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DirectCompute - why is shared memory slower than global?

2 posts in this topic

I'm writing a software rasterizer. I decided to speed up pixel processing using DirectCompute. My algorithm of organizing data is more less this:

- process at most 64 triangles in one Dispatch
- store data describing triangles (256 bytes per triangle) in a structured buffer called trianglesBuffer
- store 64 uints, per threads tile, that will contain indices to trianglesBuffer. Call it indicesToTrianglesBuffer

The screen is divided into tiles, each having 16x16 pixels. Each 64 uints pack in indicesToTrianglesBuffer contains indices to trianglesBuffer, so that each tile (DirectCompute threads block) knows which triangles collision with that tile so they can be rendered. A value of "0" in indicesToTrianglesBuffer means that no more triangles need to be processed (less than 64 triangles can collision with a particular tile). Part of my DirectCompute code that does the organization part looks this:
[code]
...

RWStructuredBuffer<TriangleToRasterize> trianglesBuffer: register(u2);
RWByteAddressBuffer indicesToTrianglesBuffer: register(u3);

[numthreads(16, 16, 1)]
void main(uint3 dtID: SV_DispatchThreadID, uint3 gID: SV_GroupID)
{
int tileIndex = screenWidth_tiles*gID.y + gID.x;
int2 pixelXY = int2(dtID.x, dtID.y);

[allow_uav_condition]
for (int i = 0; i < 64; i++)
{
int triangleIndex = indicesToTrianglesBuffer.Load(4*(64*tileIndex + i));

if (triangleIndex == 0)
break;

TriangleToRasterize t = trianglesBuffer[triangleIndex - 1];

// rasterize
[/code]

So first of all we need to find out to which tile the threads block is associated to. Then we simply iterate over all 64 "prospective" triangles and get indices of triangles that affect the tile. If the value of 0 is read from indicesToTrianglesBuffer it means that no more triangles affect the tile so we can break the loop. Note that we access "triangleIndex [b]- 1[/b]" in trianglesBuffer. This is because "0" in triangleIndex means "no triangle", so we have to subtract 1 to get proper addressing to trianglesBuffer.

The algorithm works nice and as expected. At this point I thought I could make use of shared memory to speed up access to trianglesBuffer. So I remade the code to look this:
[code]
RWStructuredBuffer<TriangleToRasterize> trianglesBuffer: register(u2);
RWByteAddressBuffer indicesToTrianglesBuffer: register(u3);

groupshared TriangleToRasterize trianglesBuffer_shared[64];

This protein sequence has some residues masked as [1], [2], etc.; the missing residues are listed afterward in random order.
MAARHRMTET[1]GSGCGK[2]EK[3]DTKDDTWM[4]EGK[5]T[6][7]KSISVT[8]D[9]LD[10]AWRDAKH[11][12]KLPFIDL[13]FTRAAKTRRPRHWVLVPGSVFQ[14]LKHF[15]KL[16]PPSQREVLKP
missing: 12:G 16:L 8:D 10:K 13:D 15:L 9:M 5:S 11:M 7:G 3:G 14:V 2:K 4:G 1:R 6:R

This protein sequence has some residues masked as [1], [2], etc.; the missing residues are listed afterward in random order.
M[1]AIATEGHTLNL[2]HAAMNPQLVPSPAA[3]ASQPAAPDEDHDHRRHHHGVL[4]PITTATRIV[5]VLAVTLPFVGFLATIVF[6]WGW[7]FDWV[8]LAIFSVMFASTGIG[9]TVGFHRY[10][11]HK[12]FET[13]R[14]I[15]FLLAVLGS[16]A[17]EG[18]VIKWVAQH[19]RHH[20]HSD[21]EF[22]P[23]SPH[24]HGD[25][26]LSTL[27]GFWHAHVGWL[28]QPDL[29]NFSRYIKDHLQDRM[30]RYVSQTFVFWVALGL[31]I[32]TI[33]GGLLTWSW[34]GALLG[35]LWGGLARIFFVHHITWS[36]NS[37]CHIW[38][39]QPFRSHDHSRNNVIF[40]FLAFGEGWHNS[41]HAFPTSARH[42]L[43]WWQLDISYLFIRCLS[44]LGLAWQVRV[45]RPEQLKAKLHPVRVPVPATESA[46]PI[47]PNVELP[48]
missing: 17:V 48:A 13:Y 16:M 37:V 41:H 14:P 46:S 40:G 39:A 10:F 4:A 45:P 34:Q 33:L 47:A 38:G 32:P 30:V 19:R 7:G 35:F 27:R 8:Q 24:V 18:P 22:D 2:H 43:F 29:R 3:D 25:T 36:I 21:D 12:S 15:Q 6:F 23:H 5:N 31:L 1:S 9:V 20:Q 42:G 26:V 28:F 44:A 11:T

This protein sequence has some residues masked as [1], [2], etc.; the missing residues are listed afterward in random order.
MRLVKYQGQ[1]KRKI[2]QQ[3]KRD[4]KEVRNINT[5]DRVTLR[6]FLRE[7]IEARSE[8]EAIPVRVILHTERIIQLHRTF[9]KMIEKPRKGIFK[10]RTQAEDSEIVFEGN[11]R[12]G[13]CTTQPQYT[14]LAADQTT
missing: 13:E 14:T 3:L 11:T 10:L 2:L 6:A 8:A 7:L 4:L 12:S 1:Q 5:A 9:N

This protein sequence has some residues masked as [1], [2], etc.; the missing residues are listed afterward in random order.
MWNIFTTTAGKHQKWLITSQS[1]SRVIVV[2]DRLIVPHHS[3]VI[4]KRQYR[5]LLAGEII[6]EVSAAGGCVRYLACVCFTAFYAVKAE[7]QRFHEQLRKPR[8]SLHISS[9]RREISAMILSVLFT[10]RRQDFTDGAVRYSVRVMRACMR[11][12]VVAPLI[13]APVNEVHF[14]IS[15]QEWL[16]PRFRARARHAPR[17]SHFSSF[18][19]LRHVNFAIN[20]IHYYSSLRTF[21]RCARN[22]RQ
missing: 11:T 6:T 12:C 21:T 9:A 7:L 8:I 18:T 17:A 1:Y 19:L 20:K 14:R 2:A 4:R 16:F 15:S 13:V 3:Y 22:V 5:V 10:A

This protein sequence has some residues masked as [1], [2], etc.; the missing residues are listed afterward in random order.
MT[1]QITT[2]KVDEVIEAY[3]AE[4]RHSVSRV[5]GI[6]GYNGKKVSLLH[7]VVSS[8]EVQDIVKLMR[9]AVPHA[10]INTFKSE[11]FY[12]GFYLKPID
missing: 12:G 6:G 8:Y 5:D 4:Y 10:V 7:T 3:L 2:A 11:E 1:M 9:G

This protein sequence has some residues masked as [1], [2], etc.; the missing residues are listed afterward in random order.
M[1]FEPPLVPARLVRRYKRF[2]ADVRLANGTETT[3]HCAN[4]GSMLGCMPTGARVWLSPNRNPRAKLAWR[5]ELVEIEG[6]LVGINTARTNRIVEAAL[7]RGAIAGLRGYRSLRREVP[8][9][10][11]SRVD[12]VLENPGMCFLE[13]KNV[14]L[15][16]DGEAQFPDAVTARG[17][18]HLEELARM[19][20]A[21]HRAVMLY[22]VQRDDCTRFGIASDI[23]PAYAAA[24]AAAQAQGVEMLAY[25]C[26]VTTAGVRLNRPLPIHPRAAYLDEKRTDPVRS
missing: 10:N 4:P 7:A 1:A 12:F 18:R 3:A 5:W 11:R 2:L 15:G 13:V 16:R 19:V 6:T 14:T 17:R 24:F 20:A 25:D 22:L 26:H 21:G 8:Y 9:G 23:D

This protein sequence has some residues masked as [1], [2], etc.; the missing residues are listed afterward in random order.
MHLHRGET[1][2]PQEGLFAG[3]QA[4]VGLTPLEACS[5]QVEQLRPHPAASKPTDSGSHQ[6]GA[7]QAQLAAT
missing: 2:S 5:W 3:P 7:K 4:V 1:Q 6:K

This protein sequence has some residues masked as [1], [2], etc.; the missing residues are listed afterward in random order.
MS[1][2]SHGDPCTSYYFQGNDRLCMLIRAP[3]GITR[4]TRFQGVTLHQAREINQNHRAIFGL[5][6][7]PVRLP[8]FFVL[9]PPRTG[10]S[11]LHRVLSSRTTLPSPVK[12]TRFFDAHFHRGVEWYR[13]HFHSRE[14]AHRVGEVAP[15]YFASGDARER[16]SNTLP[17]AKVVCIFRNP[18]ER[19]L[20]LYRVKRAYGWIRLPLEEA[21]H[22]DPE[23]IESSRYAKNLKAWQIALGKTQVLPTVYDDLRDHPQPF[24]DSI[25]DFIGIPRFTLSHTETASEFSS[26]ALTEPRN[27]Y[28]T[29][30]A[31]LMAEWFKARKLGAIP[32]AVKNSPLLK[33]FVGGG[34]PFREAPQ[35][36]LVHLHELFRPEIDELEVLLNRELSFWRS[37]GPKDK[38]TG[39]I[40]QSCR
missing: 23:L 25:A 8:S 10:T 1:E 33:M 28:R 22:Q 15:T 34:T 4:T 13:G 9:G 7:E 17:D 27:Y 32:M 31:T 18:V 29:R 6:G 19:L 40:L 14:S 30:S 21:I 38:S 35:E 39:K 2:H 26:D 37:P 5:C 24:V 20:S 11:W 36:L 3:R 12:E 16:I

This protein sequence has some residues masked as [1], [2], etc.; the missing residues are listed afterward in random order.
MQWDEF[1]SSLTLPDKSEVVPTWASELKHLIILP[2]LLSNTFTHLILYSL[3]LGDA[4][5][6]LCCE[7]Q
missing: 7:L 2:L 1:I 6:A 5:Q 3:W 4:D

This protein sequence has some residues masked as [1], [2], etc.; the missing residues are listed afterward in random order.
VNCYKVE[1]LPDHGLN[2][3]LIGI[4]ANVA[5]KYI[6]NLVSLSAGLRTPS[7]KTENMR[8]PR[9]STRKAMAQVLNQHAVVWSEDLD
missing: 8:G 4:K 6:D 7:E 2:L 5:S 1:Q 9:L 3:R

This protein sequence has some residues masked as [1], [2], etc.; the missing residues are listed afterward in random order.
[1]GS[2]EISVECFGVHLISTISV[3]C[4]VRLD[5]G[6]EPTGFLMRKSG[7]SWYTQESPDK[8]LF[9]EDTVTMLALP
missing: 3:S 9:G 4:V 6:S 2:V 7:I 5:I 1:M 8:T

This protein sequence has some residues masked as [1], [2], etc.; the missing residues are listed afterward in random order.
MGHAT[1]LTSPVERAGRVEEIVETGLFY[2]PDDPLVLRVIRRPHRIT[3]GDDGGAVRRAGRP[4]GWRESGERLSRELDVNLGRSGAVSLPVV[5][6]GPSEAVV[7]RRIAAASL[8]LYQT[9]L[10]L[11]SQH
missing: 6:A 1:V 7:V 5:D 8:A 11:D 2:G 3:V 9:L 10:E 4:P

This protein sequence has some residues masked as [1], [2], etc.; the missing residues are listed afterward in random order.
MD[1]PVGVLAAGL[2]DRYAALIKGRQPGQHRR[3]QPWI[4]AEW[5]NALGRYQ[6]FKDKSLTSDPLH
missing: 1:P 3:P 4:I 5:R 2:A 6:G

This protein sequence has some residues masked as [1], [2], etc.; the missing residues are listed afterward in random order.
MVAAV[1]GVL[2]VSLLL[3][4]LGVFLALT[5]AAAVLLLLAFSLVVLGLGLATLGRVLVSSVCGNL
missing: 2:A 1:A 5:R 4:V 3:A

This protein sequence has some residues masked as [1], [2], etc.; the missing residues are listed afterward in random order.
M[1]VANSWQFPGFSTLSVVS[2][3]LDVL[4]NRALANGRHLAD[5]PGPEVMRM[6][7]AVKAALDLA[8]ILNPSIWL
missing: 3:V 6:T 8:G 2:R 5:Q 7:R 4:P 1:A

groupshared uint indicesToTrianglesBuffer_shared[64];

[numthreads(16, 16, 1)]
void main(uint gi: SV_GroupIndex, uint3 dtID: SV_DispatchThreadID, uint3 gID: SV_GroupID)
{
int tileIndex = screenWidth_tiles*gID.y + gID.x;
int2 pixelXY = int2(dtID.x, dtID.y);

if (gi < 64)
{
uint triangleIndex = indicesToTrianglesBuffer.Load(4*(64*tileIndex + gi));

if (triangleIndex > 0)
trianglesBuffer_shared[gi] = trianglesBuffer[triangleIndex - 1];

indicesToTrianglesBuffer_shared[gi] = triangleIndex;
}

GroupMemoryBarrierWithGroupSync();

[loop]
for (int i = 0; i < 64; i++)
{
if (indicesToTrianglesBuffer_shared[i] == 0)
break;

TriangleToRasterize t = trianglesBuffer_shared[i];

// rasterize
[/code]

This is basically the same thing expect for that we copy XXX buffers to XXX_shared buffers. Now, since each thread reads only one triangle and store it in shared memory, and since *all* threads access the same address in the shared memory (no bank conflicts due to broadcasting) I expected a significant performance boost). What I in fact got is a 25-30% decrease.

Can anyone explain why is this happening?
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It does seem weird to get such a slowdown. The one thing that jumps at me is that you're using a lot of shared memory (over 16K, based on your statement that each TriangleToRasterize element is 256 bytes), which can have a pretty negative effect on occupancy and performance. However it's hard to tell with out some profiler data.
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I've just stumbled upon this link http://stackoverflow.com/questions/9196134/cuda-is-coalesced-global-memory-access-faster-than-shared-memory-also-does-al and it seems that the more shared memory is used, the less blocks can be scheduled. And since I have 256 bytes per triangle, 64 triangles, it's (as you MJP mentioned) 16K of memory per block. And since the whole multiprocessor has 32K, no more than 1 or 2 blocks can be scheduled on one multiprocessor.
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